Trap Door Improv lives in the moment

Trap Door Improv members (from left to right) Josh Shiefer, Aaron Patrick, Jackie Voice, Rebekah Trombley, Lindsay Chestnut and Jenny Kate Wright pose for a photo during rehearsal. (Katy Kildee | GCmag)

If laughter is the best medicine, then the members of Trap Door Improv must never have to see a doctor. The group of 10, operating through the University Theatre, specializes in heat of the moment, genuine, unscripted comedy.  Each member has been with the troupe for differing lengths of time yet the group’s bond on and off stage is undeniable.

However, Trap Door Improv has not always been the group that preforms today. The troupe was founded by Cameron Dodge-White, Matt Hays and Greg Ott and was originally titled “Three Dull Guys.”  As the trio grew in popularity and more people joined, they renamed and were known as “Saturday Night Improv” from 2010-2011.

The troupe landed on their current name, Trap Door Improv, because of a trap door that was now available on stage as a prop. Performing from Moore Hall’s The Platform, the group’s popularity has grown largely and the members are now able to perform for other group audiences for a price. This is a huge step since the university does not provide the troupe with any funding.

Jackson senior and Trap Door co-leader Rebekah Trombley started an improv club in high school with her good friend and fell in love. She likes that improv lets a person let loose and be silly; she also loves the unpredictability of shows and rehearsals.

“The audience makes the show too,” Trombley said. “You have to know what the audience is into; know what’s going on in the world.  They connect with it.”

However, improv is not solely fueled by audience participation and tight troupe bonds. According to Dewitt junior Lindsay Chestnut, the quick-thinking skill set of a master improv comedian can be applied to real experiences like interview and date scenarios.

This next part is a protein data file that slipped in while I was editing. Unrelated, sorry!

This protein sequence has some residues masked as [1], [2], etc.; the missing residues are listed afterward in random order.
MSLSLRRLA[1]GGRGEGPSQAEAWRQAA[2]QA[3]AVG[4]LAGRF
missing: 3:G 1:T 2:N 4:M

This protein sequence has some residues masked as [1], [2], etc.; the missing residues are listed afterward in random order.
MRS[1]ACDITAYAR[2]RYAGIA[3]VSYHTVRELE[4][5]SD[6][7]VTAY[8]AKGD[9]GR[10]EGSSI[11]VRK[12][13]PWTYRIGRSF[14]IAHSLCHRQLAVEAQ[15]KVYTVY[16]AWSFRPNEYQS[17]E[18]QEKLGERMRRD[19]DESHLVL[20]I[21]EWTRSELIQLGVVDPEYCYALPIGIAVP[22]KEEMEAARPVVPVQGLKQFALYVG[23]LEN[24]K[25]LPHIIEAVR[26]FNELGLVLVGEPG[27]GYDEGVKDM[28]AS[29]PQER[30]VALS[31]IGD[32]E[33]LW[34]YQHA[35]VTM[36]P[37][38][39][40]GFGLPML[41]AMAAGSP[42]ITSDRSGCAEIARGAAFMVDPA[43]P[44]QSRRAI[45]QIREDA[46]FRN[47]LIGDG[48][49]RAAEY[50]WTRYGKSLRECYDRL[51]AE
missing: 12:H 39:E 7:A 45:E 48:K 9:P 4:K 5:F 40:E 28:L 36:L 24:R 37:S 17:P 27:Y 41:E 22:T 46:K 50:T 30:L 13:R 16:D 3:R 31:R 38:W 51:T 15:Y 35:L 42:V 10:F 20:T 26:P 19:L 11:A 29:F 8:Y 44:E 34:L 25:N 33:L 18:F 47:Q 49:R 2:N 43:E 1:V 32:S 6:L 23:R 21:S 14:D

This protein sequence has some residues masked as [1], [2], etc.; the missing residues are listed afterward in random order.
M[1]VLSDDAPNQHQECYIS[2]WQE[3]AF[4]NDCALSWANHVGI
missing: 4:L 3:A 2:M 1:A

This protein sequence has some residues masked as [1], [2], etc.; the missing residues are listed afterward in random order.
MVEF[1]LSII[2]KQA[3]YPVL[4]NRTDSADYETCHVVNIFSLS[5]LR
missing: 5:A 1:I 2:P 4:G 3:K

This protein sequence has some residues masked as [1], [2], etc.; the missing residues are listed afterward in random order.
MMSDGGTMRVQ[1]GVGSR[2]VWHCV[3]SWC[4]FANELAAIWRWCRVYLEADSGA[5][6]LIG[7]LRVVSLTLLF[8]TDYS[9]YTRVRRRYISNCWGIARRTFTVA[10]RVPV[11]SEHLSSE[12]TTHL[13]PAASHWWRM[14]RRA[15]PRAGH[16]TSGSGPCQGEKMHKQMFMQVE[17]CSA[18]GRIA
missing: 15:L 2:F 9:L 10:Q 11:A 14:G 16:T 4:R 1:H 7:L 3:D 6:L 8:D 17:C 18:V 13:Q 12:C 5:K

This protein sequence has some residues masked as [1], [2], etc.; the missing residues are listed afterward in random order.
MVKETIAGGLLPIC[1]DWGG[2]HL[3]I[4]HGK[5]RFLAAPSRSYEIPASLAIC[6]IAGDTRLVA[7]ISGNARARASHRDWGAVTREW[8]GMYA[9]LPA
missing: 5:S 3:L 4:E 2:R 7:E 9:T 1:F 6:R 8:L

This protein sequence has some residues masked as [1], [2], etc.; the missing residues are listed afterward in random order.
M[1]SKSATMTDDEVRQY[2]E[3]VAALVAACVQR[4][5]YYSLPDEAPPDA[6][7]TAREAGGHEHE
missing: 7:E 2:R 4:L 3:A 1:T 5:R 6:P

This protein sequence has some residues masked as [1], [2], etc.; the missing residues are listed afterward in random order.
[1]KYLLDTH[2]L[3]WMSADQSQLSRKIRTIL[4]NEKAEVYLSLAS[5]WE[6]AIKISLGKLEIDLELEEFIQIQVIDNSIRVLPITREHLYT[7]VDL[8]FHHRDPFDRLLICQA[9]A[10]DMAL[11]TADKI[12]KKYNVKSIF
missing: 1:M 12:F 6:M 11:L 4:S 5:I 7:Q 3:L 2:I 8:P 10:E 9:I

“You sit there and focus, think about people you’re going to be with, how they will think, get in a mode you can listen and take on what their saying, and then give them something new to chew on as well,” Chestnut said.

Chestnut was first introduced to improv by her high school drama teacher. However, it wasn’t until one of her first college classes that a love for improv was sparked. With much encouragement from classmates, she tried out for Trap Door and quickly became an understudy.

“It’s my favorite part of the day,” Chestnut said. “It’s not rehearsal. I get to hang out with 10 of my best friends and laugh through it.”

It is a good thing they enjoy rehearsal, because they are required to perform weekly and eventually daily when the rehearsal schedule expands during the week of a show.

A typical rehearsal consists of playing each game the troupe might preform during a show. After each run through, there is discussion about how things went and what could be done differently or better.

Rehearsals done the week of the show are more formatted and a set list is composed. Each rehearsal ensures that the set list can be performed from memory and the repetitive rehearsals allow for the light technicians to plan their contributions and time them accordingly.

Before beginning any scene, members of Trap Door ask the audience for different suggestions to base the scene on. One scene might ask for the audience to shout out places for the actors to set the scene and the next may ask the audience to interrupt when a cast member gets the scene wrong.

Trap Door member Aaron Patrick is a fifth-year senior from Goodrich who just recently joined Trap Door. A late-bloomer to the comedy scene, Patrick has been acting and has left traces of the shy boy he references in the dust.

“I know if I am having a bad day, at least I get to go to improv and even if we don’t have Improv I know anybody here I can call up and they can listen to me bitch or whatever,” Patrick said of the troupe’s bond. “It’s more than just a group.”